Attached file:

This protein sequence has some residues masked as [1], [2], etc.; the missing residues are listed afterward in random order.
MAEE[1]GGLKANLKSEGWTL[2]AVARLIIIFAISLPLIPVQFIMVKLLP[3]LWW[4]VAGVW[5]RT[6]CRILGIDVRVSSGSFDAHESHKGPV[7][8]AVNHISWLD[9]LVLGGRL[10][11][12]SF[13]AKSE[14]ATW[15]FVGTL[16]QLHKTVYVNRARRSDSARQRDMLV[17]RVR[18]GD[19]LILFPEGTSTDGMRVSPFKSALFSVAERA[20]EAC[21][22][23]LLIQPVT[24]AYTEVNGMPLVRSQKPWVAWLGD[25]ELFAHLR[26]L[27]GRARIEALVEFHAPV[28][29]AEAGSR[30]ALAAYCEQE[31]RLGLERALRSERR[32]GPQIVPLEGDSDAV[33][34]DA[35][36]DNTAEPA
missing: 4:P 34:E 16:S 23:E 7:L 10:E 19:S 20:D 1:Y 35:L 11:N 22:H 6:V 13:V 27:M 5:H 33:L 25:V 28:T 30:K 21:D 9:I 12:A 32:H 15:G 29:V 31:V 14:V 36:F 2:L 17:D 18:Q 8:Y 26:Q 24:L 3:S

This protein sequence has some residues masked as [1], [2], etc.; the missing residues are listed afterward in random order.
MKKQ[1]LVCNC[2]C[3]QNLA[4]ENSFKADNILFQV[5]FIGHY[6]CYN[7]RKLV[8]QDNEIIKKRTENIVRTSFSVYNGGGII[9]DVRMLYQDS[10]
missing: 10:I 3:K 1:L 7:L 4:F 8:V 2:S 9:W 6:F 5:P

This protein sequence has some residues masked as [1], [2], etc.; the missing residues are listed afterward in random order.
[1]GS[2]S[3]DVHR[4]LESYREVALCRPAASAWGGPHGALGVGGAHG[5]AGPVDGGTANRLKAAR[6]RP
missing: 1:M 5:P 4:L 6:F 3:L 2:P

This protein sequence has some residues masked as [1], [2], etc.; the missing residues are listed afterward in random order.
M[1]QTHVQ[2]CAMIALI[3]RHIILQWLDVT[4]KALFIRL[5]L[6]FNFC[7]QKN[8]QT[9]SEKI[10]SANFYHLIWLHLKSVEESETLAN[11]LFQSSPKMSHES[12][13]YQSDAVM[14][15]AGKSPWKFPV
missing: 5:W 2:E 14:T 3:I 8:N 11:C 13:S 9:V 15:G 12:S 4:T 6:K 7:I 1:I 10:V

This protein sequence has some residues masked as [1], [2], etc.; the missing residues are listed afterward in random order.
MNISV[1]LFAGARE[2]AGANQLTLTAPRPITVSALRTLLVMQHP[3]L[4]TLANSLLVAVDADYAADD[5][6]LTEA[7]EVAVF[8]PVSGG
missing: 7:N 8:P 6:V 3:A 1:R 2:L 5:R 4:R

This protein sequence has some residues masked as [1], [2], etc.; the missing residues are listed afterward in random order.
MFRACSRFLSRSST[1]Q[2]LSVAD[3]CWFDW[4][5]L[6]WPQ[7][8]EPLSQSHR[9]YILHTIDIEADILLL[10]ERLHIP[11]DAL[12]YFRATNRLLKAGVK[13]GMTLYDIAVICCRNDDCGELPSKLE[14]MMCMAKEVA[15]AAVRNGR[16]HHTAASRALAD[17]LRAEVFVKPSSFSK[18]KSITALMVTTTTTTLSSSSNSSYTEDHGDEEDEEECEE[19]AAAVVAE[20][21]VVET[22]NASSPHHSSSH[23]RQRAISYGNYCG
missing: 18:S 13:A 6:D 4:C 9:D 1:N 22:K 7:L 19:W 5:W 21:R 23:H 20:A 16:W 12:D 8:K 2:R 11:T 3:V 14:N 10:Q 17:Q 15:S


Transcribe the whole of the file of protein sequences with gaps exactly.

This protein sequence has some residues masked as [1], [2], etc.; the missing residues are listed afterward in random order.
MAEE[1]GGLKANLKSEGWTL[2]AVARLIIIFAISLPLIPVQFIMVKLLP[3]LWW[4]VAGVW[5]RT[6]CRILGIDVRVSSGSFDAHESHKGPV[7][8]AVNHISWLD[9]LVLGGRL[10][11][12]SF[13]AKSE[14]ATW[15]FVGTL[16]QLHKTVYVNRARRSDSARQRDMLV[17]RVR[18]GD[19]LILFPEGTSTDGMRVSPFKSALFSVAERA[20]EAC[21][22][23]LLIQPVT[24]AYTEVNGMPLVRSQKPWVAWLGD[25]ELFAHLR[26]L[27]GRARIEALVEFHAPV[28][29]AEAGSR[30]ALAAYCEQE[31]RLGLERALRSERR[32]GPQIVPLEGDSDAV[33][34]DA[35][36]DNTAEPA
missing: 4:P 34:E 16:S 23:E 7:L 10:E 19:S 20:D 1:Y 35:L 11:N 22:H 6:V 13:V 27:M 5:H 33:L 25:V 28:T 30:K 21:D 9:I 12:A 32:H 15:G 29:V 31:V 14:V 36:F 2:L 17:D 18:Q 8:Y 26:Q 24:L 3:S

This protein sequence has some residues masked as [1], [2], etc.; the missing residues are listed afterward in random order.
MKKQ[1]LVCNC[2]C[3]QNLA[4]ENSFKADNILFQV[5]FIGHY[6]CYN[7]RKLV[8]QDNEIIKKRTENIVRTSFSVYNGGGII[9]DVRMLYQDS[10]
missing: 10:I 3:K 1:L 7:L 4:F 8:V 2:S 9:W 6:F 5:P

This protein sequence has some residues masked as [1], [2], etc.; the missing residues are listed afterward in random order.
[1]GS[2]S[3]DVHR[4]LESYREVALCRPAASAWGGPHGALGVGGAHG[5]AGPVDGGTANRLKAAR[6]RP
missing: 1:M 5:P 4:L 6:F 3:L 2:P

This protein sequence has some residues masked as [1], [2], etc.; the missing residues are listed afterward in random order.
M[1]QTHVQ[2]CAMIALI[3]RHIILQWLDVT[4]KALFIRL[5]L[6]FNFC[7]QKN[8]QT[9]SEKI[10]SANFYHLIWLHLKSVEESETLAN[11]LFQSSPKMSHES[12][13]YQSDAVM[14][15]AGKSPWKFPV
missing: 5:W 2:E 14:T 3:I 8:N 11:C 13:S 9:V 15:G 12:S 4:T 6:K 7:I 1:I 10:V

This protein sequence has some residues masked as [1], [2], etc.; the missing residues are listed afterward in random order.
MNISV[1]LFAGARE[2]AGANQLTLTAPRPITVSALRTLLVMQHP[3]L[4]TLANSLLVAVDADYAADD[5][6]LTEA[7]EVAVF[8]PVSGG
missing: 7:N 8:P 6:V 3:A 1:R 2:L 5:R 4:R

This protein sequence has some residues masked as [1], [2], etc.; the missing residues are listed afterward in random order.
MFRACSRFLSRSST[1]Q[2]LSVAD[3]CWFDW[4][5]L[6]WPQ[7][8]EPLSQSHR[9]YILHTIDIEADILLL[10]ERLHIP[11]DAL[12]YFRATNRLLKAGVK[13]GMTLYDIAVICCRNDDCGELPSKLE[14]MMCMAKEVA[15]AAVRNGR[16]HHTAASRALAD[17]LRAEVFVKPSSFSK[18]KSITALMVTTTTTTLSSSSNSSYTEDHGDEEDEEECEE[19]AAAVVAE[20][21]VVET[22]NASSPHHSSSH[23]RQRAISYGNYCG
missing: 18:S 13:A 6:D 4:C 9:D 1:N 22:K 7:L 19:W 5:W 21:R 23:H 20:A 16:W 12:D 8:K 2:R 11:T 3:V 14:N 10:Q 17:Q 15:S